- Increasing open rates and click-through rates on welcome series emails
- Increasing social media engagement
- Earning event and/or challenge sign-ups
- Learning more about audience behavior through website metrics (time on site, number of pages viewed, etc.) and other Customer-First Data
Sporting goods brands engage with audiences by showing how their product makes it easier to participate in their sport. Unless you’ve segmented your audience into hobbyists versus elite athletes, your welcome emails, landing pages, and challenge events should forego technical language in favor of aspirational benefits.
Here we’ll focus on a brand that uses their welcome emails and newsletter to communicate the accessibility and peace of the great outdoors.
Key takeaways from this section
- In your welcome series, create a short narrative at the intersection of your sport and the benefits of your product.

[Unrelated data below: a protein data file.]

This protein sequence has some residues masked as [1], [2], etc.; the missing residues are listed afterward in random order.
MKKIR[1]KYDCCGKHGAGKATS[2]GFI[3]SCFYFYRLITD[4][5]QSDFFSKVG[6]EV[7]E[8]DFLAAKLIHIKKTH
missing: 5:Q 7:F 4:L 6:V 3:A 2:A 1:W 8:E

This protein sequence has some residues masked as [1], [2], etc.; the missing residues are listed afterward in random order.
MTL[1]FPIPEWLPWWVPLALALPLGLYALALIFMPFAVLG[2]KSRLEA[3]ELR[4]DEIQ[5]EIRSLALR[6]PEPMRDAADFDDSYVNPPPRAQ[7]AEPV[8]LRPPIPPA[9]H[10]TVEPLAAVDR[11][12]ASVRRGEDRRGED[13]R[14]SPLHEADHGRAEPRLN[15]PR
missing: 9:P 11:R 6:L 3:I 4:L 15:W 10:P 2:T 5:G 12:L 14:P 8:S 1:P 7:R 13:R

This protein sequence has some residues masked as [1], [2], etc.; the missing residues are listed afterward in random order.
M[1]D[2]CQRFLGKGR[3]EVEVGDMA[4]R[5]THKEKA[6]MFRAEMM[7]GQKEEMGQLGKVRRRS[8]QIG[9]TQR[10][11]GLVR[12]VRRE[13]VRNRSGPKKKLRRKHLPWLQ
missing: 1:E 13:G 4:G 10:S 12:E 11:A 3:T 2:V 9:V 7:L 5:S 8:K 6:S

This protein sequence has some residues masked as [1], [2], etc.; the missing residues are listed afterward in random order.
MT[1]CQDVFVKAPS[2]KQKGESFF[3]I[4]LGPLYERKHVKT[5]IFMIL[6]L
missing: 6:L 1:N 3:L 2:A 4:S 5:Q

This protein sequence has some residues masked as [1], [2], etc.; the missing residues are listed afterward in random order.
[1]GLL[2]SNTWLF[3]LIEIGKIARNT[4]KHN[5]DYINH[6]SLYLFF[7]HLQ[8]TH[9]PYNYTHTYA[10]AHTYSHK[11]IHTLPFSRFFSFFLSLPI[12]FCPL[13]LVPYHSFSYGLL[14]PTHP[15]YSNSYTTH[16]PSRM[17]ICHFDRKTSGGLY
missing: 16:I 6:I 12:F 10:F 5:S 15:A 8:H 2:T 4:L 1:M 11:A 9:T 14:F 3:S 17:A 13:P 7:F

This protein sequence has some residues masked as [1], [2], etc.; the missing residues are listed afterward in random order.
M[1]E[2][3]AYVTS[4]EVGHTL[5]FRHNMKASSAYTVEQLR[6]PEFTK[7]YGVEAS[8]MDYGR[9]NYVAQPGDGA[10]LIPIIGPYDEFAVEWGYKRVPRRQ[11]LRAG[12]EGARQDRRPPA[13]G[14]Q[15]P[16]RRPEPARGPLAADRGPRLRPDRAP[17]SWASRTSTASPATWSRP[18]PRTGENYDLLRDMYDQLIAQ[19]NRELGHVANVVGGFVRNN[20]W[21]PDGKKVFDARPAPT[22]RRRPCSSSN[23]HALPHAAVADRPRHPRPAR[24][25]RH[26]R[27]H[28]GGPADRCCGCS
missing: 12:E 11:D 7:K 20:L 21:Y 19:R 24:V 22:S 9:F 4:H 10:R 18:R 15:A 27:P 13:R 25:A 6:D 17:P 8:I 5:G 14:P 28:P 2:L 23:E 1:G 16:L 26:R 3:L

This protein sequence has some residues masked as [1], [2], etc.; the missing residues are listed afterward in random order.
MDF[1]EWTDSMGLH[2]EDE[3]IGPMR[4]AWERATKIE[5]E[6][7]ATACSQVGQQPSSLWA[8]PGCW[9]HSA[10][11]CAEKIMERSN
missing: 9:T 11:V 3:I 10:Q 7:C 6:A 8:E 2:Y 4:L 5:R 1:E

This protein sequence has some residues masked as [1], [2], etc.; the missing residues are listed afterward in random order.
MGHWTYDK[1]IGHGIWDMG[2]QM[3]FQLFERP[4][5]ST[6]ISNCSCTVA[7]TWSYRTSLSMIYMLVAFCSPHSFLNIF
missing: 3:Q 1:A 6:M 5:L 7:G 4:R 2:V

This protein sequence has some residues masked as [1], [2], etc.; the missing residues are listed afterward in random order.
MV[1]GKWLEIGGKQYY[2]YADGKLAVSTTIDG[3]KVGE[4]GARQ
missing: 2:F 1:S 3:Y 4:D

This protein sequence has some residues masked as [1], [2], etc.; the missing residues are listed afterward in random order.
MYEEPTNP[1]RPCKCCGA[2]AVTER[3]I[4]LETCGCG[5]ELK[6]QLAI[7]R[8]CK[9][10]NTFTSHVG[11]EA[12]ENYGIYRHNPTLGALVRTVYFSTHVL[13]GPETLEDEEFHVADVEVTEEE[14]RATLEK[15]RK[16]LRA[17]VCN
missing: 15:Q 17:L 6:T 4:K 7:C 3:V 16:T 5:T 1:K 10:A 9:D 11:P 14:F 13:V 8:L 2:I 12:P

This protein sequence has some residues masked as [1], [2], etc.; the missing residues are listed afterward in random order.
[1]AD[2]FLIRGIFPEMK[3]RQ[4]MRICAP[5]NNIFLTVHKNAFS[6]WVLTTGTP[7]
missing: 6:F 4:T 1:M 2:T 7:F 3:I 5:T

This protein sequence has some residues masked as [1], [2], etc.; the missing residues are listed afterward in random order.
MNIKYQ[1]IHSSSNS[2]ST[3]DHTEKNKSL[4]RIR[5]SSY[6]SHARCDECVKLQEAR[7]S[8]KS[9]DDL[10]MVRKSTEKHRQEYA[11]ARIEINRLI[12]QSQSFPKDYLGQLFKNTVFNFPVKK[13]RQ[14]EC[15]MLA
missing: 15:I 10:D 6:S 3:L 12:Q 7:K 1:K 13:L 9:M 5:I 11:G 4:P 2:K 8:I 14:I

- Keep each of your newsletter messages focused on one product feature, rather than trying to cram them all into one message.
- Choose a striking image and unique call to action that complement each other.
- Add motion to the images in your newsletters to hype up your sport.
- Commit to consistency in messaging to build on your welcome email narrative.
- Offer discount codes for signing up for your newsletter—and for not unsubscribing after a few emails.
Oru Kayak: accessing your happy place
If you’ve ever been kayaking, you know it’s great for mental health—once you’re finally out on the water.
What comes before the serenity of a kayak on a placid lake is anything but peaceful: Rigging the kayak to the roof of your car. Lugging it off the roof of said car at your destination. Carrying the kayak to the shore.
The process is an awkward one unless you’re a pro. Oru Kayak aims to remove this barrier with its foldable, compact kayaks.
When you sign up for Oru Kayak’s email list, their welcome email communicates right away that they know the struggle is real. Oru Kayak says, “We just want to get you out there in your happy place” with “our beautiful origami kayaks designed for anything and anywhere.” The call to action, “Float On,” is the perfect complement to the image of a kayaker exploring a calm mountain lake.